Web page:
Local filmmaker and theatre artist Angie Nolan considers herself a "sensible girl." But she still doesn't know what to make of a pair of strange late-night occurrences in the empty theatre at the Maury Young Arts Centre.
"My imagination was going crazy," she recalled. "As it does every time I'm in there by myself now."
The first eerie happening came following a rehearsal for the Chairlift Revue several years back. With the cast and crew gone home, Nolan was in the theatre by herself preparing for the upcoming show, when a pair of backstage lights started flickering on and off, "talking to each other," as she described it.
When she went to investigate, flipping switches, searching for a lingering crew member who might be playing a trick, she found nothing. "Then, I got this crazy, cold shiver up my spine," Nolan said.
The second incident came months later, again following a rehearsal. Nolan had just wrapped up loading stage props into a truck on the ground floor of the building, before returning back to the theatre in a backstage freight elevator. Again, she witnessed a light flickering, and thought once more than it was a prank. She called out to no response, before a sudden, loud bang resonated from the empty elevator.
"I don't know what that was. I've never heard it do that before," Nolan said. "It could have maybe been (the elevator) settling in, but the combination of the light flicker and that, I was like, 'OK, something freaky is going on.'
Nolan isn't alone in her experience. Similar stories of fluttering stage lights and icy shivers have circulated from tech crews and night-shift cleaners. Stephen Vogler, longtime local musician and creative director at The Point Artist-Run Centre, said he's been hearing the tales for some time.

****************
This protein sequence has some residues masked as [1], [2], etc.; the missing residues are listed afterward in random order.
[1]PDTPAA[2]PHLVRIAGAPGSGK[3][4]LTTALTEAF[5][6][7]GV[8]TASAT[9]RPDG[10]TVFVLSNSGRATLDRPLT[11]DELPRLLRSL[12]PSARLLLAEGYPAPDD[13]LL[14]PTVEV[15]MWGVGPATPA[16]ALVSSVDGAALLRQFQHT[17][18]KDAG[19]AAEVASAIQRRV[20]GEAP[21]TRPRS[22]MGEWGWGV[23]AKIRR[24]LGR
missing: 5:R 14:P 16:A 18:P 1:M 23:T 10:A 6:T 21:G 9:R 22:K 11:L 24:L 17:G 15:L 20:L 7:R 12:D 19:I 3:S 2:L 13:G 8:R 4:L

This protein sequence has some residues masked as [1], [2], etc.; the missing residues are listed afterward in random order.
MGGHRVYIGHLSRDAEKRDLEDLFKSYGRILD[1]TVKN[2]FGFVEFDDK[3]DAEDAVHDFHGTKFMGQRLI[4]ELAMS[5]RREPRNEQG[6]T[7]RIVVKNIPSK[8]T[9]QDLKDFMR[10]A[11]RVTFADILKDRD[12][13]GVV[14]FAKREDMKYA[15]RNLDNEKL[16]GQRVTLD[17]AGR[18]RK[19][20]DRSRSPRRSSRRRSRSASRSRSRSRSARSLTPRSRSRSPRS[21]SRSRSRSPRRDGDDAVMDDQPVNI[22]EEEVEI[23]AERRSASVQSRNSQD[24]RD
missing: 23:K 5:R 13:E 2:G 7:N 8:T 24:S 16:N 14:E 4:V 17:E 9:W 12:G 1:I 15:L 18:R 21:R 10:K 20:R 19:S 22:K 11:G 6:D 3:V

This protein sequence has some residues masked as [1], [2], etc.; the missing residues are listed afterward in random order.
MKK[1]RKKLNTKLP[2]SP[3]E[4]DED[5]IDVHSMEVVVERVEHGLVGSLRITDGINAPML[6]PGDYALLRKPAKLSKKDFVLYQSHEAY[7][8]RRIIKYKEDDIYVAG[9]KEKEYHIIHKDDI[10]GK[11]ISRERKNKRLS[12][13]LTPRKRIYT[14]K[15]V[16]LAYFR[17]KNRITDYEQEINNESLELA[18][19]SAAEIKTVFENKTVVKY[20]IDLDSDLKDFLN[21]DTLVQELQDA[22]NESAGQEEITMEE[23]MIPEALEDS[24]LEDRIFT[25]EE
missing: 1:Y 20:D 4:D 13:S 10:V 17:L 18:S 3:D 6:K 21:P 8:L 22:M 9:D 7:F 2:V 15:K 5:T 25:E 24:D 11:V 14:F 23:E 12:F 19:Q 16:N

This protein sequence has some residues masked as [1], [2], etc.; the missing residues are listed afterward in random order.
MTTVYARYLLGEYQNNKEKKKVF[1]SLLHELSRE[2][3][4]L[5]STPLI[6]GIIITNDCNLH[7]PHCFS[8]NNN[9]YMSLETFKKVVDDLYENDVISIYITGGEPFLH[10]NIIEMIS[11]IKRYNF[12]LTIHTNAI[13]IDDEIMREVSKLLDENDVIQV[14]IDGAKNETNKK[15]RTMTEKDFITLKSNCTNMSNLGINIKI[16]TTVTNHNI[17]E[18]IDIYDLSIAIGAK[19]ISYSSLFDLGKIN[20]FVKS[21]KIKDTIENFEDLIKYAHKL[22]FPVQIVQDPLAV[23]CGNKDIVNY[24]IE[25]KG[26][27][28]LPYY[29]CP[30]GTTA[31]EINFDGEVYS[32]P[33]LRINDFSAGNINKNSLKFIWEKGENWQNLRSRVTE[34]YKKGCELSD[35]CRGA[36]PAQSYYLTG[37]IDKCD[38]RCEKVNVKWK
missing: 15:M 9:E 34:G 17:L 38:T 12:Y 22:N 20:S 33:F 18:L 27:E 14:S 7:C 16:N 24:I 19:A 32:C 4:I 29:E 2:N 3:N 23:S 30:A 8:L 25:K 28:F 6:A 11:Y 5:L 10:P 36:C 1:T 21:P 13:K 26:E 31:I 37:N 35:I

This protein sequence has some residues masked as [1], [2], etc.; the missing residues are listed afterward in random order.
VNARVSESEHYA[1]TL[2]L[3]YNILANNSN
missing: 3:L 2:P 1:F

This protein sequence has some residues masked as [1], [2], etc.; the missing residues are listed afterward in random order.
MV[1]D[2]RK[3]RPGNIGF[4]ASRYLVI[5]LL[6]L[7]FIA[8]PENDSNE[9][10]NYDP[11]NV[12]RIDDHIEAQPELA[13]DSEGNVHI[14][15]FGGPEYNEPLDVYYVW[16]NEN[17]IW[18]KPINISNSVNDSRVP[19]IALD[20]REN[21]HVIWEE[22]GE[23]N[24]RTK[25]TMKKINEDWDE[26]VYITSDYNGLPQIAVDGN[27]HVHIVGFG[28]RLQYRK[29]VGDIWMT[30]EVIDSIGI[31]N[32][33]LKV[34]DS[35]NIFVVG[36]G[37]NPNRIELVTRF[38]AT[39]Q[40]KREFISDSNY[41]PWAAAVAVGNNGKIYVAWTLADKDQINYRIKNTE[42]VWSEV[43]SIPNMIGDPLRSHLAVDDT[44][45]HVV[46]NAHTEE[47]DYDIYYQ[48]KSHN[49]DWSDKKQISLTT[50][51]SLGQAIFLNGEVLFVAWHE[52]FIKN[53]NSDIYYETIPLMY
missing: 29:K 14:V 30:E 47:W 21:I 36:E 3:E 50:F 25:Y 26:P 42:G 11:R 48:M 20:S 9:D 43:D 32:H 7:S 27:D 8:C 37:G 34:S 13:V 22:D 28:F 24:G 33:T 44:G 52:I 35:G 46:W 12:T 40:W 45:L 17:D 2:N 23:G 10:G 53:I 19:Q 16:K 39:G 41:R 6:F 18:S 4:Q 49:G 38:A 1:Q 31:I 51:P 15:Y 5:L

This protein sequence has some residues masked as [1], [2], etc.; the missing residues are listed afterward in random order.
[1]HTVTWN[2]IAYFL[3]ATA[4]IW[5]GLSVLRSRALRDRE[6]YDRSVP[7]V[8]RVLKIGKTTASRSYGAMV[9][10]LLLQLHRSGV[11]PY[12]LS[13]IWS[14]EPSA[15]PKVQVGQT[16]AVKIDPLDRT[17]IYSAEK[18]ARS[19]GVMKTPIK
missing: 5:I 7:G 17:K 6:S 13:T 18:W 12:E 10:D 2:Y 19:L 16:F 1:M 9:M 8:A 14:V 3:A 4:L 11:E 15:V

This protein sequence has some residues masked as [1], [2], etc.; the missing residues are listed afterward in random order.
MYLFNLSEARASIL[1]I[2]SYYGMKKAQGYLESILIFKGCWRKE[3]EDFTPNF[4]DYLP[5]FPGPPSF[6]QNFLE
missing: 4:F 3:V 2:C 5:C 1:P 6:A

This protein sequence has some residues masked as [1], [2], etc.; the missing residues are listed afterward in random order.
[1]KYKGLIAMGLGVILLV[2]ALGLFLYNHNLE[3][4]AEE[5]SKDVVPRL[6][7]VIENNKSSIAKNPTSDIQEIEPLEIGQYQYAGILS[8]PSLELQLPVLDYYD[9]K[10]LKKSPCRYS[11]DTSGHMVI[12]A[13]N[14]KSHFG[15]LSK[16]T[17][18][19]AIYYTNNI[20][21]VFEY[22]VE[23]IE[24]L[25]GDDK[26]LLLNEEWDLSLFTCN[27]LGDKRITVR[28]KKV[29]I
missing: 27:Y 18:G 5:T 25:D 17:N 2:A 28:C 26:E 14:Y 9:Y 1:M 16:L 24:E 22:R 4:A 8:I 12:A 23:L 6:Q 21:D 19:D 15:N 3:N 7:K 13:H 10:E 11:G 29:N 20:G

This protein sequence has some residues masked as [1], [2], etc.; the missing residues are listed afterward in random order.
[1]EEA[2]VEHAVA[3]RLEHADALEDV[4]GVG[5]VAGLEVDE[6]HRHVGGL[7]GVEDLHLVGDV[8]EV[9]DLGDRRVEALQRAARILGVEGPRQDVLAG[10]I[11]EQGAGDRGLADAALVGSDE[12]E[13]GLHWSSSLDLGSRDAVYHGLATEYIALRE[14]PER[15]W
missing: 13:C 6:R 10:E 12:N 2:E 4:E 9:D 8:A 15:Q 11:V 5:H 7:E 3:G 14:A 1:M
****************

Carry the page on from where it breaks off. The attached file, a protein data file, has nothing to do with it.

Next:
"Rehearsing there, I heard some stories that the ghosts are over on stage left, in that area. Little weird things had happened and the cleaners had some issues. I think they even brought someone in, your local Ghostbuster," he said.
It even prompted Vogler to pen a song last year, aptly titled, "There's Ghosts Around."
"I have had some weird stuff go on sidestage there, but that could just be people's nerves before they go onstage. Or it could be that they're being tampered with by the resident ghost. It's hard to say," he added with a laugh.
Arts Whistler director Mo Douglas said she's heard from a local medium that the building housing the arts centre has "a good energy."
"People who say it's spooky back here, they never say it feels uncomfortable. It's just that there's energy in that building, and there's energy from being that kind of building, when you're a theatre," she said.
A longstanding theatre superstition is to leave "a ghost light" on backstage at all times. This is, practically speaking, for safety purposes, but a commonly held belief dating back to Victorian times holds that every theatre has its own ghost. To this day, the Palace Theatre in London, England keeps two balcony seats reserved for its in-house ghosts.
"We leave so much of ourselves on the stage. It's a raw, vulnerable, open place. It's a natural place for spirits to come," Nolan mused. "I like the idea of that, just a bunch of spirits hanging out, watching theatre from beyond."